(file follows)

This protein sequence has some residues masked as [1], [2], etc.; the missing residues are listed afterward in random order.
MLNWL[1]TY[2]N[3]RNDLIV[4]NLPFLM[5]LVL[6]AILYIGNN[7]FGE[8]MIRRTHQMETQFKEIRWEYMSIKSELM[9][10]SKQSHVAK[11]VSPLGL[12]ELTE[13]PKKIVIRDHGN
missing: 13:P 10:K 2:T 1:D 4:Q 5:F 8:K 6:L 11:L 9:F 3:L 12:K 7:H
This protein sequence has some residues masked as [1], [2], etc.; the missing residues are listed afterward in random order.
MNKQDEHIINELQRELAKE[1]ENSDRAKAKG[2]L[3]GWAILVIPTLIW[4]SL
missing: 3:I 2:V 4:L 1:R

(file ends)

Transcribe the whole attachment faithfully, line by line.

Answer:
This protein sequence has some residues masked as [1], [2], etc.; the missing residues are listed afterward in random order.
MLNWL[1]TY[2]N[3]RNDLIV[4]NLPFLM[5]LVL[6]AILYIGNN[7]FGE[8]MIRRTHQMETQFKEIRWEYMSIKSELM[9][10]SKQSHVAK[11]VSPLGL[12]ELTE[13]PKKIVIRDHGN
missing: 13:P 10:K 2:T 1:D 4:Q 5:F 8:K 6:L 11:L 9:F 3:L 12:K 7:H
This protein sequence has some residues masked as [1], [2], etc.; the missing residues are listed afterward in random order.
MNKQDEHIINELQRELAKE[1]ENSDRAKAKG[2]L[3]GWAILVIPTLIW[4]SL
missing: 3:I 2:V 4:L 1:R